Sanofi’s multiple sclerosis drug Aubagio won final approval from the U.K.’s health-cost agency, allowing access to a market in which it will compete with Novartis AG’s Gilenya.
The National Institute for Health and Care Excellence, or NICE, recommended Aubagio, also known as teriflunomide, as a treatment option for adults with relapsing-remitting multiple sclerosis, the most common form of the disease, it said in a statement today. The decision confirms a preliminary ruling made last month in which NICE recommended the drug after Paris-based Sanofi agreed to a price cut.
The drug is the second oral MS treatment to win NICE’s backing in the U.K., after Basel, Switzerland-based Novartis’s Gilenya was approved in April 2012. Aubagio is the only oral MS drug to demonstrate an ability to slow the progression of disability in two trials, William Sibold, the head of MS at Sanofi’s Genzyme unit, said in a telephone interview.
“That consistent efficacy is something that resonates very well with the community,” Sibold said.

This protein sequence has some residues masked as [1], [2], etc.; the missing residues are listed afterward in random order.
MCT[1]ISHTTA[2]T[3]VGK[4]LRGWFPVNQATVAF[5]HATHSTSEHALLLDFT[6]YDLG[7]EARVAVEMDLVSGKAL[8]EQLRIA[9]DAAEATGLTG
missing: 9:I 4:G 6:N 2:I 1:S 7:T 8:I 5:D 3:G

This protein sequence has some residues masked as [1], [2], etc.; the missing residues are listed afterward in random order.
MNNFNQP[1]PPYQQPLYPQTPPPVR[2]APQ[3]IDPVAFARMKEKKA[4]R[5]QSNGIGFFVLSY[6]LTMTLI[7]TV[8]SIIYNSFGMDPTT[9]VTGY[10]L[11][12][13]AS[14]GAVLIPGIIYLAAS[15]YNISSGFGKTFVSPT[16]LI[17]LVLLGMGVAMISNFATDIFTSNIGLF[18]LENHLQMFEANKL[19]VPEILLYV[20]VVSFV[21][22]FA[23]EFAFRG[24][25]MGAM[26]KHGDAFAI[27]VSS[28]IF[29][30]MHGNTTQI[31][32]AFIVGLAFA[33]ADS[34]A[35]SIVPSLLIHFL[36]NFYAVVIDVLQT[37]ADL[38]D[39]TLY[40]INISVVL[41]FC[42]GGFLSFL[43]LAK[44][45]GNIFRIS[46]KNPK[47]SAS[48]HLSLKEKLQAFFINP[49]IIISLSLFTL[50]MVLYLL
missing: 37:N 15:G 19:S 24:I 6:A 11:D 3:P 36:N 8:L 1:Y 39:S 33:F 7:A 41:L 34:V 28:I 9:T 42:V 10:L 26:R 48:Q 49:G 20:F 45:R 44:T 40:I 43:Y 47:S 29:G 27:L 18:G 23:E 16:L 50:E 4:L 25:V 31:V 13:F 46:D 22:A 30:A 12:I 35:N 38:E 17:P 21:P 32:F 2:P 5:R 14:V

Aubagio has “blockbuster potential,” Sibold said, without providing a specific sales forecast. The drug may reach sales of 647 million euros ($876 million) in 2018, according to the average of eight analyst estimates compiled by Bloomberg.
Sanofi plans to target the 80 percent of MS patients who use injectable treatments, he said.
The decision means Britain’s National Health Service is obliged to begin paying for the drug within three months, NICE said. Aubagio will come with a list price of 1,037.84 pounds ($1,709) per 28-tablet pack, NICE said, without disclosing the level of the discount.